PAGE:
According the the American Diabetes Association, “A study of 14 male university students found that the metabolisms of those who were deprived of sleep even for just one night slowed the following morning, resulting in a 5% to 20% reduction in energy expenditure for digestion, breathing and other tasks compared with those who had enough sleep. Researchers also found that the study participants’ blood-sugar levels, appetite-regulating hormones and stress hormones increased after one night of no sleep.”
Reuters Health reported on the study that showed the men under several different sleep scenarios, including curtailed sleep, no sleep, and normal sleep over several days.Â Study measures included changes in how much the study participates ate, their blood sugar, hormone levels and indicators of their metabolic rate like oxygen use.
“The team found that even a single night of missed sleep slowed the volunteers’ metabolisms the next morning, reducing their bodies’ energy expenditure for tasks like breathing and digestion by 5 to 20 percent, compared with the morning after a good night’s sleep.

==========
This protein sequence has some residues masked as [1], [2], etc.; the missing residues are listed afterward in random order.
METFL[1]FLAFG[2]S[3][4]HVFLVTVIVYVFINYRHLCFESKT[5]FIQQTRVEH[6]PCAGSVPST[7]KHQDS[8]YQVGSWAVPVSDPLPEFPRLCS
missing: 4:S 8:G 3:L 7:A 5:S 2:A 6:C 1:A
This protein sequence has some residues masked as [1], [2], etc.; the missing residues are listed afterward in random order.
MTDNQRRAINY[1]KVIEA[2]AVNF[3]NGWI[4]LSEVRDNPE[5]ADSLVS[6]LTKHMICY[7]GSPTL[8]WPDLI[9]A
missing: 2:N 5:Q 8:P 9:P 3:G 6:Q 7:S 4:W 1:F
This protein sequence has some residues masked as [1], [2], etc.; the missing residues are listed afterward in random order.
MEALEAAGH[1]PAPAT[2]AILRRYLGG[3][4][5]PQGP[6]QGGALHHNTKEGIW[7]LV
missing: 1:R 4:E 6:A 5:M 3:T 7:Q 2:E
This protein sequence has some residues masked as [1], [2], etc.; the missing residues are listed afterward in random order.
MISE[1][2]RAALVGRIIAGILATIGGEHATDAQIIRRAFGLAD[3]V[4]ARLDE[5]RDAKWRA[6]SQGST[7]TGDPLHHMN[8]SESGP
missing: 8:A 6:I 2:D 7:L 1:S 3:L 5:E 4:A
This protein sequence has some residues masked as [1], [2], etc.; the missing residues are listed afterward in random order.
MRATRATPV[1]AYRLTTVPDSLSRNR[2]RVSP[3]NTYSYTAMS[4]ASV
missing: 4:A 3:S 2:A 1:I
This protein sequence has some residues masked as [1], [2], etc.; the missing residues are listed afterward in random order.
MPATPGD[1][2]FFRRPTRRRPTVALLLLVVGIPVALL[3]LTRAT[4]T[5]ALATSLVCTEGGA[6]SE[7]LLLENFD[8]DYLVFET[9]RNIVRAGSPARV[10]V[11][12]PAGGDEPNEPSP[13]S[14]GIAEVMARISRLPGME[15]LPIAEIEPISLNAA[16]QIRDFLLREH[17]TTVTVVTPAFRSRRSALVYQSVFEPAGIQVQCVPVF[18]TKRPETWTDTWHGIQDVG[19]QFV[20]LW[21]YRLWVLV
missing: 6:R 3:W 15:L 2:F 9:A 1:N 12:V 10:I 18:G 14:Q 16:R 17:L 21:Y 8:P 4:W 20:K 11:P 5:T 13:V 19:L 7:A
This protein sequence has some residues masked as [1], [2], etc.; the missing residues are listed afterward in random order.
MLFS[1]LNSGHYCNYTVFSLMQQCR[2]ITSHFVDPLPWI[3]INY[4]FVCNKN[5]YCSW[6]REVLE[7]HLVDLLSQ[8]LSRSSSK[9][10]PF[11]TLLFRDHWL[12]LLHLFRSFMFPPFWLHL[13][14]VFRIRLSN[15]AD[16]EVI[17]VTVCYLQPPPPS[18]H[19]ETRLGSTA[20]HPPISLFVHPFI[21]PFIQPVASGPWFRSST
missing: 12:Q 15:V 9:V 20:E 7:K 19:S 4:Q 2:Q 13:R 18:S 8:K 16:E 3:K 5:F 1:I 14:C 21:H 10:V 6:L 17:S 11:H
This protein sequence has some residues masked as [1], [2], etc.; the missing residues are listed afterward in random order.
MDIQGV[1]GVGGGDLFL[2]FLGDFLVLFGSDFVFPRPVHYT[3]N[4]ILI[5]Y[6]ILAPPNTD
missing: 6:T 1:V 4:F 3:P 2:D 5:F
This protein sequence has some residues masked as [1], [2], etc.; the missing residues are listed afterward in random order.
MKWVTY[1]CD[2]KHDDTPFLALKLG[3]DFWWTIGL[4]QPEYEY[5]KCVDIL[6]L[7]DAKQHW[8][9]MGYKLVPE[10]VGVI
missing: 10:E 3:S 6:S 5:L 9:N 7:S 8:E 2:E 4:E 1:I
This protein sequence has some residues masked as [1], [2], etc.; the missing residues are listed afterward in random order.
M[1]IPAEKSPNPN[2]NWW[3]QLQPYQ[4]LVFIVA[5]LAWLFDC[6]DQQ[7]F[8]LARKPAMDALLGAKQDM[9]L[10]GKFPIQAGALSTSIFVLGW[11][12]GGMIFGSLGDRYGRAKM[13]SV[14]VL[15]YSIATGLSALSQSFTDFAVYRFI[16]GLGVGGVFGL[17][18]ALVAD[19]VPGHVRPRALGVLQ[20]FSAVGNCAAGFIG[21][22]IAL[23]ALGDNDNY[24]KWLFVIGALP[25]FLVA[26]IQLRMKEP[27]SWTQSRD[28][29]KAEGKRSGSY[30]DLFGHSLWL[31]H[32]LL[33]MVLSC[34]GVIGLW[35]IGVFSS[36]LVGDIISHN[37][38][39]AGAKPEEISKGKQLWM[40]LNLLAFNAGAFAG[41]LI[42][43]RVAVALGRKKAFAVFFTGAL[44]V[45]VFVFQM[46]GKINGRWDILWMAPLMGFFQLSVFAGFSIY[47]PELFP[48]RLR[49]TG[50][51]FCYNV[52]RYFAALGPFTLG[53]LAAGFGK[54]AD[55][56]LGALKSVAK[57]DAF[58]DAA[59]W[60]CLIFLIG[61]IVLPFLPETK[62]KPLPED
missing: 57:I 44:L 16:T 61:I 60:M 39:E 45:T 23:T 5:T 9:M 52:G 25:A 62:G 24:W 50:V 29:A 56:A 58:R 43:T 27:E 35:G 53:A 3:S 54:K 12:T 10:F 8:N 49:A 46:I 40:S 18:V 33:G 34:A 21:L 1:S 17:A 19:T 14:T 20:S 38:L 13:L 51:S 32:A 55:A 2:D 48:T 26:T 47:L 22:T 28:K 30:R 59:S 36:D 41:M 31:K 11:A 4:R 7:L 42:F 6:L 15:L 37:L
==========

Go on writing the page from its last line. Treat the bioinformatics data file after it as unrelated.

The young men also had higher morning levels of blood sugar, appetite-regulating hormones like ghrelin, and stress hormones like cortisol after sleep deprivation. Still, the sleep loss did not boost the amount of food the men consumed during the day.”
Sleep Loss and Pre-Diabetes
There are many risk factors for developing pre-diabetes; changes in metabolic function are one known factor and weight gain is another. Getting regular sleep may help keep off weight, help overweight patients lose weight more efficiently and help stave off certain increased risks of developing pre-diabetes and type 2 diabetes.
How little sleep is too little sleep?Â Studies indicate anything five hours or less of sleep each night could pose metabolic and other health risks to people.
Source:Â Natasha Allen. Reuters Health, May 13, 2011.Â Does sleep loss up weight loss by lowering metabolism?